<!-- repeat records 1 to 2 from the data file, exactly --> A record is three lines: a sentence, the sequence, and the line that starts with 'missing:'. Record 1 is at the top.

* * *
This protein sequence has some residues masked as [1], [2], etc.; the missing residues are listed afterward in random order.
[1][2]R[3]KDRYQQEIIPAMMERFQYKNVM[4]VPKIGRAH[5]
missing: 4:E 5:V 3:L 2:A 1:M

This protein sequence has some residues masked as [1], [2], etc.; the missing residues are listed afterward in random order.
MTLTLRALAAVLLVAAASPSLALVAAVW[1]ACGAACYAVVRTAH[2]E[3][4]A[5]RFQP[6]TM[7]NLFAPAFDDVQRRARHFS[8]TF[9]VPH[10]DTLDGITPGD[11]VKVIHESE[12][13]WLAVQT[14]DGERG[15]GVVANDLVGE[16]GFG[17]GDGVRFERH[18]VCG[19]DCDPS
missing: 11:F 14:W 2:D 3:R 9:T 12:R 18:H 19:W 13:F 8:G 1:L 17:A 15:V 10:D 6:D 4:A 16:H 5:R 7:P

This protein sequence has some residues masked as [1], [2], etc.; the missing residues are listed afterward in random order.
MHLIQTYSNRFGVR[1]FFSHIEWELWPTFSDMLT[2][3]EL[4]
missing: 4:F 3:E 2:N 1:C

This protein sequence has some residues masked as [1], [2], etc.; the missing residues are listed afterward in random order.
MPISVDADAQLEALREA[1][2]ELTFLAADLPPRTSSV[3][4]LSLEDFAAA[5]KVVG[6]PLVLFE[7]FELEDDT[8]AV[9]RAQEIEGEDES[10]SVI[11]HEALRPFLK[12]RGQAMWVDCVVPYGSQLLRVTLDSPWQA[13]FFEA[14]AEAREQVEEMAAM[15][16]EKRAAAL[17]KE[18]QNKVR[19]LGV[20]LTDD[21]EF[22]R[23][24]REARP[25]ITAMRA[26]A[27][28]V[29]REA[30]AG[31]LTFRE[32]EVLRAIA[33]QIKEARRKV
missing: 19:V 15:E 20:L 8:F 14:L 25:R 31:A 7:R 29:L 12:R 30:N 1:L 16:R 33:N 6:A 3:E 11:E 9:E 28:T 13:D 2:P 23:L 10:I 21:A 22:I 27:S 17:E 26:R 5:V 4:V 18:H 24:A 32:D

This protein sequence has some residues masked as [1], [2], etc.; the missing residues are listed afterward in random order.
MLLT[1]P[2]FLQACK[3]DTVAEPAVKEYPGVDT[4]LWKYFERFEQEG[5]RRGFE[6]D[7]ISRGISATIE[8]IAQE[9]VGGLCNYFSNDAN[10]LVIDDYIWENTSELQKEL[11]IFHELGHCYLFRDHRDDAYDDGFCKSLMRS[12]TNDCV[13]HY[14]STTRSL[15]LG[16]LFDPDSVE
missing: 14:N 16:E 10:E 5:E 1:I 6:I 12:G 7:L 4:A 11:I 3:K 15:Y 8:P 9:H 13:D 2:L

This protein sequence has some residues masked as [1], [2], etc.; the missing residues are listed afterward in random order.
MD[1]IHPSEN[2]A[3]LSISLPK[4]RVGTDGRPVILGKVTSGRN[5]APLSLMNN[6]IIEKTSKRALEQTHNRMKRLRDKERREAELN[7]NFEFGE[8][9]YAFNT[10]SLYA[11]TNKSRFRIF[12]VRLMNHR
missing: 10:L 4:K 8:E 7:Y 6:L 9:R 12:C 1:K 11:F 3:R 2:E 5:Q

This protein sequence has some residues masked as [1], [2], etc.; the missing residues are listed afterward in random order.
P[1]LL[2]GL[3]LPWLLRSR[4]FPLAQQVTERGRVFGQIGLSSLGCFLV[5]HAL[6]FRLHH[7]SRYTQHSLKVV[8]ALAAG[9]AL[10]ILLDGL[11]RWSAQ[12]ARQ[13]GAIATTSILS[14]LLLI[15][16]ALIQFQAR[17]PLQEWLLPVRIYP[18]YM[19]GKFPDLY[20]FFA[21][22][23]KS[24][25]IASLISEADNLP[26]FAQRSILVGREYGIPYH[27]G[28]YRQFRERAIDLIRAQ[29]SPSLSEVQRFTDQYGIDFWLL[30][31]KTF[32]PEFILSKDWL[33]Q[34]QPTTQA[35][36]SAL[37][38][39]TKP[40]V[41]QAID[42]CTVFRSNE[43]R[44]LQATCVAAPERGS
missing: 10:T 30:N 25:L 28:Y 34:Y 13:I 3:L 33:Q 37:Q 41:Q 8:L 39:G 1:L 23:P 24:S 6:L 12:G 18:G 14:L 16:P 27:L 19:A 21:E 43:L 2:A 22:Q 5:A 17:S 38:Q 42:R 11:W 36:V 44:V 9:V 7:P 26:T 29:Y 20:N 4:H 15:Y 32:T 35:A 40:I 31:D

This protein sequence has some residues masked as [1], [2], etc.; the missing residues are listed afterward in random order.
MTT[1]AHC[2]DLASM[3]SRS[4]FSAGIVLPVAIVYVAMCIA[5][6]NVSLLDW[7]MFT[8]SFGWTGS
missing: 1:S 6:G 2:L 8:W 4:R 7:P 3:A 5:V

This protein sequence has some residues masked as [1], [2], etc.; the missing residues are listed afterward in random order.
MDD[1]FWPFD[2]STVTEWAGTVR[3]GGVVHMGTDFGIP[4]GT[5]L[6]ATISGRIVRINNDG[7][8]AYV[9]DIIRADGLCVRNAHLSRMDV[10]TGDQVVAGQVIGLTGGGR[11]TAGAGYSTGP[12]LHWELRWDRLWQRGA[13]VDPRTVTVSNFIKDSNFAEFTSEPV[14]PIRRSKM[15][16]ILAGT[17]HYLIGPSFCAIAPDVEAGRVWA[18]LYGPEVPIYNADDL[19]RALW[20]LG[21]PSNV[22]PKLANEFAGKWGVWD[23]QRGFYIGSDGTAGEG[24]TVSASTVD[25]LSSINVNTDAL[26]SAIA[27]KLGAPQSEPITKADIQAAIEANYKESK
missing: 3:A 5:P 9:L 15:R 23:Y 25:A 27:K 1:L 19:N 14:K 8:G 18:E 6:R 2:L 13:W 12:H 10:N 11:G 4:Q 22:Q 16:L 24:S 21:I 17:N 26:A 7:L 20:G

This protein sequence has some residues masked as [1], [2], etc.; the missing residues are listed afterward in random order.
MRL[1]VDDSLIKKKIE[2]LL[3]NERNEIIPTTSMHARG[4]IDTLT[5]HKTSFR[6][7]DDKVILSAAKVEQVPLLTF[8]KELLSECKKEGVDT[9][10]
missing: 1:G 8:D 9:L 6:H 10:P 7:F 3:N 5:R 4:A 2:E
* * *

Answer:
This protein sequence has some residues masked as [1], [2], etc.; the missing residues are listed afterward in random order.
[1][2]R[3]KDRYQQEIIPAMMERFQYKNVM[4]VPKIGRAH[5]
missing: 4:E 5:V 3:L 2:A 1:M

This protein sequence has some residues masked as [1], [2], etc.; the missing residues are listed afterward in random order.
MTLTLRALAAVLLVAAASPSLALVAAVW[1]ACGAACYAVVRTAH[2]E[3][4]A[5]RFQP[6]TM[7]NLFAPAFDDVQRRARHFS[8]TF[9]VPH[10]DTLDGITPGD[11]VKVIHESE[12][13]WLAVQT[14]DGERG[15]GVVANDLVGE[16]GFG[17]GDGVRFERH[18]VCG[19]DCDPS
missing: 11:F 14:W 2:D 3:R 9:T 12:R 18:H 19:W 13:F 8:G 1:L 17:A 15:V 10:D 6:D 4:A 16:H 5:R 7:P